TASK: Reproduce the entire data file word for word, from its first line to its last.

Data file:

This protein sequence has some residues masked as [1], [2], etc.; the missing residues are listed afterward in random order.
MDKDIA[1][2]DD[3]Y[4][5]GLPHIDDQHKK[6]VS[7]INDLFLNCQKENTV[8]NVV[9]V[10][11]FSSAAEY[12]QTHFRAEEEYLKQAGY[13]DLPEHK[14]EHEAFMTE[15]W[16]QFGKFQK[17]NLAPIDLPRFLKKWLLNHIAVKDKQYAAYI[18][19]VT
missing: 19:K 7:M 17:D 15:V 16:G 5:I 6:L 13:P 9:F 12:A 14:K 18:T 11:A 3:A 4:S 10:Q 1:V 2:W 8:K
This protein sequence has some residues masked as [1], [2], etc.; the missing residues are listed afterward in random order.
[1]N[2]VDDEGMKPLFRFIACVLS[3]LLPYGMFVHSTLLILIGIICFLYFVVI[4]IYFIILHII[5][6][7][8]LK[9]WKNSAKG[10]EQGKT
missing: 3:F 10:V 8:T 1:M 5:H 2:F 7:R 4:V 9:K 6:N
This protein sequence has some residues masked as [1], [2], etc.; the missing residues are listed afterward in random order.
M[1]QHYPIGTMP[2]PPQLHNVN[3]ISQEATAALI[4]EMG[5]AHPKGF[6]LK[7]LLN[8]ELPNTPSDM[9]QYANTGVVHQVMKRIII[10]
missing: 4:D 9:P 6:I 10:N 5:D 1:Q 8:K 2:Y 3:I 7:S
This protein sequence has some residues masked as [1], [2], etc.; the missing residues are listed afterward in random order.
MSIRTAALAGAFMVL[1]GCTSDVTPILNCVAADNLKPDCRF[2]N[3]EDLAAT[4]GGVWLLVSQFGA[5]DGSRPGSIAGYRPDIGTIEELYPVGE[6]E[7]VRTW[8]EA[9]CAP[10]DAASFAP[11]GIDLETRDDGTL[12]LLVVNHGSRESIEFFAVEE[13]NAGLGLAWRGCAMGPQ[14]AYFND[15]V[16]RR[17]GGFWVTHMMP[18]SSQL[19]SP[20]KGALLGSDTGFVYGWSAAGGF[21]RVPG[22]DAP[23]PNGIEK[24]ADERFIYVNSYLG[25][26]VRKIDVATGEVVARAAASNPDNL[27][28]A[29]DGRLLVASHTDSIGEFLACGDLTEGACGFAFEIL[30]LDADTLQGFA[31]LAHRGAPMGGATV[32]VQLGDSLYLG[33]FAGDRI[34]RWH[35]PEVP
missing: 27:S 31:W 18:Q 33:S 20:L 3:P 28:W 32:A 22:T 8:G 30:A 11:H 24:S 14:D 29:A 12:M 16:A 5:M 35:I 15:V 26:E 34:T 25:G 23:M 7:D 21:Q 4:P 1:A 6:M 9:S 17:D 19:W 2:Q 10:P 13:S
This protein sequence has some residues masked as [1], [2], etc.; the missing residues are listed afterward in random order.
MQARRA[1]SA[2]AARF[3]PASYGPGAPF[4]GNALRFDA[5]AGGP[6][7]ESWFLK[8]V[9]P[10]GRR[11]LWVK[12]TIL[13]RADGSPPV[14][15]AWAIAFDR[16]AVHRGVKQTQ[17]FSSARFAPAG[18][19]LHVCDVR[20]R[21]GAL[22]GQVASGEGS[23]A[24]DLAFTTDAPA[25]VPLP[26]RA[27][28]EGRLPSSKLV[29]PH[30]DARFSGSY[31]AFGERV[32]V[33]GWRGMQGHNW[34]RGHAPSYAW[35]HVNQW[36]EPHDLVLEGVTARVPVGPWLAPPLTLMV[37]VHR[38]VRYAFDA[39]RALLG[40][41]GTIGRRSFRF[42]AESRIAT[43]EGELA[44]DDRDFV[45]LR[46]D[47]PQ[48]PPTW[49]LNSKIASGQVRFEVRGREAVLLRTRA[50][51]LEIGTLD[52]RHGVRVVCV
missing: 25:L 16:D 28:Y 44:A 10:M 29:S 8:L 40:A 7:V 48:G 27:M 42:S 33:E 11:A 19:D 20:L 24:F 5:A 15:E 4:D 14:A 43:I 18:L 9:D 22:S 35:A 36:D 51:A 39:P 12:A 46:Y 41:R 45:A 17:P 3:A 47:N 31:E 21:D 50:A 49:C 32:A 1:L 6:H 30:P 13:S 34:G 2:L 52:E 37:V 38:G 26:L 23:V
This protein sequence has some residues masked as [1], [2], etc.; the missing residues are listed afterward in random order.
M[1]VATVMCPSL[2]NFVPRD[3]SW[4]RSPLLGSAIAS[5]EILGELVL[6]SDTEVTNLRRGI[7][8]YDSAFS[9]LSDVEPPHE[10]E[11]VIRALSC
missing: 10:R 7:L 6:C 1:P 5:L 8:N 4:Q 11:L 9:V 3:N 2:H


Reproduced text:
This protein sequence has some residues masked as [1], [2], etc.; the missing residues are listed afterward in random order.
MDKDIA[1][2]DD[3]Y[4][5]GLPHIDDQHKK[6]VS[7]INDLFLNCQKENTV[8]NVV[9]V[10][11]FSSAAEY[12]QTHFRAEEEYLKQAGY[13]DLPEHK[14]EHEAFMTE[15]W[16]QFGKFQK[17]NLAPIDLPRFLKKWLLNHIAVKDKQYAAYI[18][19]VT
missing: 19:K 7:M 17:D 15:V 16:G 5:I 6:L 13:P 9:F 12:A 14:K 18:T 11:A 3:A 4:S 10:Q 1:V 2:W 8:K
This protein sequence has some residues masked as [1], [2], etc.; the missing residues are listed afterward in random order.
[1]N[2]VDDEGMKPLFRFIACVLS[3]LLPYGMFVHSTLLILIGIICFLYFVVI[4]IYFIILHII[5][6][7][8]LK[9]WKNSAKG[10]EQGKT
missing: 3:F 10:V 8:T 1:M 5:H 2:F 7:R 4:V 9:K 6:N
This protein sequence has some residues masked as [1], [2], etc.; the missing residues are listed afterward in random order.
M[1]QHYPIGTMP[2]PPQLHNVN[3]ISQEATAALI[4]EMG[5]AHPKGF[6]LK[7]LLN[8]ELPNTPSDM[9]QYANTGVVHQVMKRIII[10]
missing: 4:D 9:P 6:I 10:N 5:D 1:Q 8:K 2:Y 3:I 7:S
This protein sequence has some residues masked as [1], [2], etc.; the missing residues are listed afterward in random order.
MSIRTAALAGAFMVL[1]GCTSDVTPILNCVAADNLKPDCRF[2]N[3]EDLAAT[4]GGVWLLVSQFGA[5]DGSRPGSIAGYRPDIGTIEELYPVGE[6]E[7]VRTW[8]EA[9]CAP[10]DAASFAP[11]GIDLETRDDGTL[12]LLVVNHGSRESIEFFAVEE[13]NAGLGLAWRGCAMGPQ[14]AYFND[15]V[16]RR[17]GGFWVTHMMP[18]SSQL[19]SP[20]KGALLGSDTGFVYGWSAAGGF[21]RVPG[22]DAP[23]PNGIEK[24]ADERFIYVNSYLG[25][26]VRKIDVATGEVVARAAASNPDNL[27][28]A[29]DGRLLVASHTDSIGEFLACGDLTEGACGFAFEIL[30]LDADTLQGFA[31]LAHRGAPMGGATV[32]VQLGDSLYLG[33]FAGDRI[34]RWH[35]PEVP
missing: 27:S 31:W 18:Q 33:S 20:L 3:P 28:W 32:A 22:T 8:G 30:A 11:H 24:S 14:D 29:A 12:M 16:A 5:M 35:I 15:V 26:E 34:T 25:G 23:M 7:D 21:Q 4:P 1:A 6:M 9:S 17:D 19:W 2:Q 10:P 13:S
This protein sequence has some residues masked as [1], [2], etc.; the missing residues are listed afterward in random order.
MQARRA[1]SA[2]AARF[3]PASYGPGAPF[4]GNALRFDA[5]AGGP[6][7]ESWFLK[8]V[9]P[10]GRR[11]LWVK[12]TIL[13]RADGSPPV[14][15]AWAIAFDR[16]AVHRGVKQTQ[17]FSSARFAPAG[18][19]LHVCDVR[20]R[21]GAL[22]GQVASGEGS[23]A[24]DLAFTTDAPA[25]VPLP[26]RA[27][28]EGRLPSSKLV[29]PH[30]DARFSGSY[31]AFGERV[32]V[33]GWRGMQGHNW[34]RGHAPSYAW[35]HVNQW[36]EPHDLVLEGVTARVPVGPWLAPPLTLMV[37]VHR[38]VRYAFDA[39]RALLG[40][41]GTIGRRSFRF[42]AESRIAT[43]EGELA[44]DDRDFV[45]LR[46]D[47]PQ[48]PPTW[49]LNSKIASGQVRFEVRGREAVLLRTRA[50][51]LEIGTLD[52]RHGVRVVCV
missing: 25:L 16:D 28:Y 44:A 10:M 29:S 8:L 40:A 7:V 48:G 27:M 42:S 33:E 11:A 19:D 20:L 24:F 5:A 15:E 4:D 14:A 43:I 18:L 9:D 22:S 35:A 36:D 51:A 39:P 12:A 46:Y 41:R 45:A 17:P 3:A 47:N 31:E 21:D 50:A 49:C 32:A 1:L 6:H 30:P 13:S 34:G 2:L 52:E 37:V 38:G 26:L 23:V
This protein sequence has some residues masked as [1], [2], etc.; the missing residues are listed afterward in random order.
M[1]VATVMCPSL[2]NFVPRD[3]SW[4]RSPLLGSAIAS[5]EILGELVL[6]SDTEVTNLRRGI[7][8]YDSAFS[9]LSDVEPPHE[10]E[11]VIRALSC
missing: 10:R 7:L 6:C 1:P 5:L 8:N 4:Q 11:L 9:V 3:N 2:H